- Effects and Complications
- Can Schizophrenia be Prevented?
- Risk Factors
- Childhood Schizophrenia
- Hearing Voices
- Managing Symptoms
- Movement Disorders
- Schizophrenia and Suicide
- Conventional Antipsychotics
- Atypical Antipsychotics
- Split Personality
- Anxiety and Schizophrenia
- Depression and Schizophrenia
- Bipolar Disorder
- Brief Psychotic Disorder
- Shared Psychotic Disorder
- Schizotypal Personality Disorder
- Schizophreniform Disorder
- Schizoid Personality
- Delusional Disorder
- Substance Abuse
- Schizoaffective Disorder
- Schizophrenia and Self Injury
Schizophrenia Effects and Complications
Schizophrenia is one of the most disabling of all psychiatric illnesses. Many people who develop schizophrenia struggle with recurring episodes of psychosis and other symptoms throughout their lives. Because of the severity of symptoms and very nature of the disorder, schizophrenia has many effects and complications which often go along with the disorder.
Schizophrenia and Depression
People who have schizophrenia often suffer from other psychiatric disorders as well. Depression afflicts approximately half of schizophrenic patients. Sadly, it is not always recognized or treated. It can significantly add to the suffering of the person. Additionally, comorbid depression increases the risk of suicide in someone who is schizophrenic.
Schizophrenia and Suicide
Suicide is one of the primary causes of death for individuals with schizophrenia. There are several factors which contribute to suicide risk in schizophrenia. These include psychotic symptoms, such as voices telling the person to kill himself/herself, substance abuse, recent diagnosis of schizophrenia, and comorbid depression.
Schizophrenia and Anxiety
Many individuals with schizophrenia also have an anxiety disorder, such as social anxiety disorder, PTSD, generalized anxiety disorder, OCD, or panic disorder. In fact, research suggests between 30% and 85% of people with schizophrenia or related disorders have had an anxiety disorder at some point in time 1, 2.
Substance abuse and smoking
Substance abuse is a form of self-medication for many people with psychiatric disorders, including schizophrenia. Unfortunately, when schizophrenic individuals use substances such as alcohol or street drugs it can make their symptoms worse. They are also less likely to continue taking their medications when they abuse substances.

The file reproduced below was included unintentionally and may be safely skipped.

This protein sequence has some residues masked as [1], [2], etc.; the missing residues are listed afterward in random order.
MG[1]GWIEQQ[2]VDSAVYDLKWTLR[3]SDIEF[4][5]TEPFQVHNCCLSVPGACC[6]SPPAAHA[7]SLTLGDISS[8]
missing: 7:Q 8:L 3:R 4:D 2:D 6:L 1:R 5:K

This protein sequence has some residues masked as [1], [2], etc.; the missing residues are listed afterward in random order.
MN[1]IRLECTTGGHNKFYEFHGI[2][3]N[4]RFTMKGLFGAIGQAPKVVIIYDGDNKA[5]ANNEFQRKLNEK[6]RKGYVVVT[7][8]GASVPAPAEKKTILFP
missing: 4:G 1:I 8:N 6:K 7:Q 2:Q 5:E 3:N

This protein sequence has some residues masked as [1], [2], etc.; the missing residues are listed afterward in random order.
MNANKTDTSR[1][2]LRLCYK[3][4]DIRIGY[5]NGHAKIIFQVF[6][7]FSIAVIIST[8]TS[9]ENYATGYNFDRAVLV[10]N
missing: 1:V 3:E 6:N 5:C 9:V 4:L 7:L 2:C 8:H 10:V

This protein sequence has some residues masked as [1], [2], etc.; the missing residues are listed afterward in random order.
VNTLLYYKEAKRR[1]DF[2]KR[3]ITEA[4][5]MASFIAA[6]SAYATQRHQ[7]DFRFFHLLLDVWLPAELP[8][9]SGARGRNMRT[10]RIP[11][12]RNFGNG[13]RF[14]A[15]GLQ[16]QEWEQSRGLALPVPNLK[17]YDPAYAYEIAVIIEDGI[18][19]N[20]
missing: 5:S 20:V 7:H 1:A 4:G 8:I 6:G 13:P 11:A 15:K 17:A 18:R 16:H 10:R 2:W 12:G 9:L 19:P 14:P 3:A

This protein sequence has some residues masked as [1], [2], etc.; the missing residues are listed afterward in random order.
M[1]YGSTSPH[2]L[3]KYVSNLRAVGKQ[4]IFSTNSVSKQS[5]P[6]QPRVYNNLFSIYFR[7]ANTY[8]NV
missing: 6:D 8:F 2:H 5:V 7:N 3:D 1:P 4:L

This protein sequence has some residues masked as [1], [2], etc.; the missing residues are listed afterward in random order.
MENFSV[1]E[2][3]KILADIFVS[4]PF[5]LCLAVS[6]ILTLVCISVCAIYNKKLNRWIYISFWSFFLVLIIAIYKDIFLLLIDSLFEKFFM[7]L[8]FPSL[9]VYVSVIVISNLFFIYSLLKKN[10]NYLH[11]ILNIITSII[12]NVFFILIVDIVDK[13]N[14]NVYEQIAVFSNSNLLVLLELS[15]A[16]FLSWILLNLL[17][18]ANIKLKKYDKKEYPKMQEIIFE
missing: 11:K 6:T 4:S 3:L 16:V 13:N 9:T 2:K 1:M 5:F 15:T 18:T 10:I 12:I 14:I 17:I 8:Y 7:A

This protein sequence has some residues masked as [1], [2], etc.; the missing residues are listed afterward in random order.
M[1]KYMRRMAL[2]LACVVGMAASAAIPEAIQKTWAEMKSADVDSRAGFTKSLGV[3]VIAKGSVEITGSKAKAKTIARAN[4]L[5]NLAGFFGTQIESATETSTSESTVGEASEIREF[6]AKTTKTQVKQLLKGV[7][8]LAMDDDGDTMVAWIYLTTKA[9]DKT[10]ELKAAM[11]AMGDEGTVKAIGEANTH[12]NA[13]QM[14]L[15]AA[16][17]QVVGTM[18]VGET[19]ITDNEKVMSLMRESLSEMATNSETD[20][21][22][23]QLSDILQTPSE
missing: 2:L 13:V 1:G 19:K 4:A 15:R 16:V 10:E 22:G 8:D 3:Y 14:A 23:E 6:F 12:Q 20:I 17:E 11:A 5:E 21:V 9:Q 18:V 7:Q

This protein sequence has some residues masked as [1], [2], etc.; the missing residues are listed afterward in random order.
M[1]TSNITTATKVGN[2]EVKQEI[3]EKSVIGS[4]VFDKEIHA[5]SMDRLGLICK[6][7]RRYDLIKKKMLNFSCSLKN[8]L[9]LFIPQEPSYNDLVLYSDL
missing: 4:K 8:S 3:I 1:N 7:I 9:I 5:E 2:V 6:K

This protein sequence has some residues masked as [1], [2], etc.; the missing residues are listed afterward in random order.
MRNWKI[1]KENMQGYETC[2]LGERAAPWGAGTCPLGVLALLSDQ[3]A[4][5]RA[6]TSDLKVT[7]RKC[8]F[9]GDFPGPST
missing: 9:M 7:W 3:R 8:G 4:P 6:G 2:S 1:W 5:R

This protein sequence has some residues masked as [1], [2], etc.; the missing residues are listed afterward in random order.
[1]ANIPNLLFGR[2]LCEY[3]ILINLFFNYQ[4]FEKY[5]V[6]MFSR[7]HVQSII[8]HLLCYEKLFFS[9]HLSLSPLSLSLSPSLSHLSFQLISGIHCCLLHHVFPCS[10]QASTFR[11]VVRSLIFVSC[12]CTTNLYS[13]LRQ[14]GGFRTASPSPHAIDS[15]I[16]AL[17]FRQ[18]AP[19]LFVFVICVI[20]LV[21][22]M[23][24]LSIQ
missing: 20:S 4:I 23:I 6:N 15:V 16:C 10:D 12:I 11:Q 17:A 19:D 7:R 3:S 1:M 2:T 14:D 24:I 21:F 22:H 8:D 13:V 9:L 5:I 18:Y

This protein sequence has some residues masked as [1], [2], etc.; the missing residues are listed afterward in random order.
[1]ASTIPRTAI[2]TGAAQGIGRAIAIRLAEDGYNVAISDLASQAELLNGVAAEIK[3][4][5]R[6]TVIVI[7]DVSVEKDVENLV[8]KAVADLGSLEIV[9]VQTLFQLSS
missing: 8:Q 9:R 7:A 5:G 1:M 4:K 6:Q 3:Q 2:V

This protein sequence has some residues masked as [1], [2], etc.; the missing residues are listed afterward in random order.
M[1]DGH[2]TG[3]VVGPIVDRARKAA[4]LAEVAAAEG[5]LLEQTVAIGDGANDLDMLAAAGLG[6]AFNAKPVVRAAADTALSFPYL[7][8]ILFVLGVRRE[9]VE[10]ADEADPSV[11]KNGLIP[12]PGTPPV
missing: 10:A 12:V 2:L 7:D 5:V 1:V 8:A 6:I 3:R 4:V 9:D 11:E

Many schizophrenic individuals are addicted to nicotine. It is believed that nicotine actually may decrease their psychotic symptoms to some degree.
Schizophrenia and Homelessness
Sadly, many individuals who develop schizophrenia end up homeless at some point in time. This may be due to many factors, including the severity of their psychotic symptoms, non-compliance with treatment which can lead to significant decline and inability to function in society and lack of family support. Since the illness can be very disabling, if the person becomes disconnected from treatment providers and family, they have no where to go and end up on the streets. Once there, it can be difficult to get the help they need.
Schizophrenia and Self-Injury
Self-injury, especially bizarre types of self-mutilation, is not uncommon with schizophrenia. Hallucinations and delusions can cause them to harm themselves in ways which can be very serious, such as attempting to remove a finger or other body part.
Schizophrenia and Violence
While the media often depicts schizophrenic patients as violent, they are not necessarily more prone to violence than the general population. That being said, some factors can increase the risk of violent behavior in individuals with schizophrenia, such as delusions or command hallucinations, a history or violent acts, or using alcohol or drugs.
- Prevalence of Comorbid Anxiety Disorders in Schizophrenia Spectrum Disorders: A Literature Review
- "Schizophrenia and Social Anxiety Disorder," John J Spollen III, MD